Airbus Industrie officially came into being on December 18, 1970, set up as a Groupement d’Intérêt Économique (GIE) under French law, little more than a shell company in which each member pools capital and receives profits commensurate to the proportion of capital provided. A GIE is not required to pay taxes on profits; it allocates its profits to its members in proportion to their participation rights. While not required to make its books public, all members of the Airbus Industrie GIE, however, did publish their accounts.16 The first Airbus aircraft, the A300, was initially comprised of parts produced by French manufacturer Aérospatiale, German manufacturer Deutsche Aerospace and British manufacturer Hawker-Siddeley; the only production role for Airbus Industrie was final assembly at its plant in Toulouse, France. The main responsibilities of Airbus Industrie were marketing, sales, and support.
The British overcame some initial reluctance and formally became part of the consortium, along with the Spanish manufacturer CASA. By 1978, the membership of Airbus had stabilized, with British Aerospace (formed by the 1977 merger between British Aircraft Corp. and Hawker-Siddley) holding a 20 percent stake, Deutsche Aerospace and Aérospatiale (itself formed by a merger of 12 different firms between the 1930s and 1970) each holding a 37.9 percent stake, and CASA holding a 4.2 percent stake.17
The goal of the Airbus project was to spawn a resurgence of the European aerospace industry by creating a viable competitor to Boeing and McDonnell Douglas. The A300 was designed to fill a niche among the offerings of other commercial aircraft producers, namely, a medium-range wide-body twinjet equipped for 266 passengers. While it found customers initially unwilling to submit orders for the A300, it instituted several sales tactics – including “fly before you buy,” a program which allowed reluctant customers to use the A300 before committing to firm orders – that resulted in moderate success for the A300 program.18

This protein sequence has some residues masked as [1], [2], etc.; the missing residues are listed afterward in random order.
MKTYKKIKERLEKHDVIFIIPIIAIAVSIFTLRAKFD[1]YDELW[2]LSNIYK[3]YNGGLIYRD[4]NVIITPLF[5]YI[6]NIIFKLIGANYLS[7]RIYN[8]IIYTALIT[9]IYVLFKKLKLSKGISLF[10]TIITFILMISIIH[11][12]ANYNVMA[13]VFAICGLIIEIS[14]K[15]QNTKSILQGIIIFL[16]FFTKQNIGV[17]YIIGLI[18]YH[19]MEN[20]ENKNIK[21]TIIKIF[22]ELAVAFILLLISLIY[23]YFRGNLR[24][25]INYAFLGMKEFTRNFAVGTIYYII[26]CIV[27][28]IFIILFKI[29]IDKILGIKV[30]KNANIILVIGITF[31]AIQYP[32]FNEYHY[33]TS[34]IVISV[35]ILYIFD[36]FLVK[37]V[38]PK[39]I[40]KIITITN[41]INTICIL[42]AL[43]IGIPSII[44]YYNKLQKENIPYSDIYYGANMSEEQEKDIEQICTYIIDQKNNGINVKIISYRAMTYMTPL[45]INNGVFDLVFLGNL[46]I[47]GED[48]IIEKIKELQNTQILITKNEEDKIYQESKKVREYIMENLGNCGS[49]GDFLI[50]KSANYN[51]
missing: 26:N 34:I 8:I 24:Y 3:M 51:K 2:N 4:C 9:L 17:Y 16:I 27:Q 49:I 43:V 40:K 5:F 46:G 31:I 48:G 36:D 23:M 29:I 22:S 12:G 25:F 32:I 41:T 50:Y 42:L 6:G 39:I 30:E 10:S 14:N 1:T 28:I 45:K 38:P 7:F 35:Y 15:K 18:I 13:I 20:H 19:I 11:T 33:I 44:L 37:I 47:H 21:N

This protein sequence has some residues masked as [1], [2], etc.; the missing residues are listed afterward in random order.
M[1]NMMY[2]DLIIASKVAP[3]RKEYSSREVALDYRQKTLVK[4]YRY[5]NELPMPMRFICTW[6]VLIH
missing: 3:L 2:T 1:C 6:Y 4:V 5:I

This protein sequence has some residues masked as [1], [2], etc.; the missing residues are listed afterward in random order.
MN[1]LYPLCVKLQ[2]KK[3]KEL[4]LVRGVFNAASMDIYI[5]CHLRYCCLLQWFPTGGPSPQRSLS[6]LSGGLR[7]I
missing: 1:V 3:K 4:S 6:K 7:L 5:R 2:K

Airbus followed the A300 with the A310, a smaller derivative of its first wide-body aircraft, equipped for 218 passengers over a similar range. Thus, by 1982, Airbus was on its way to producing a family of aircraft; by using similar components and production platforms for several different aircraft, Airbus was able to reduce development and production costs. This became apparent with development of the narrow-body A319/A320/A321 family of aircraft, which also shared the same cockpit design and marked the first use of “fly-by-wire” technology in large commercial aircraft. Fly-by-wire, a revolutionary invention originally used in military aircraft, uses computers to control the aircraft through a simple joystick, rather than using rudder pedals and a control wheel to mechanically fly the aircraft. Not only did the new technology save weight by replacing heavier mechanical apparatus with lighter-weight computers, it was also instrumental in Airbus’ strategy of creating families of aircraft. The same computers could be used in different aircraft, cutting costs and providing pilots with similar controls and performance characteristics over several types of aircraft.19

1   2   3   4   5   6   7   8   9


База данных защищена авторским правом ©shkola.of.by 2016
звярнуцца да адміністрацыі

    Галоўная старонка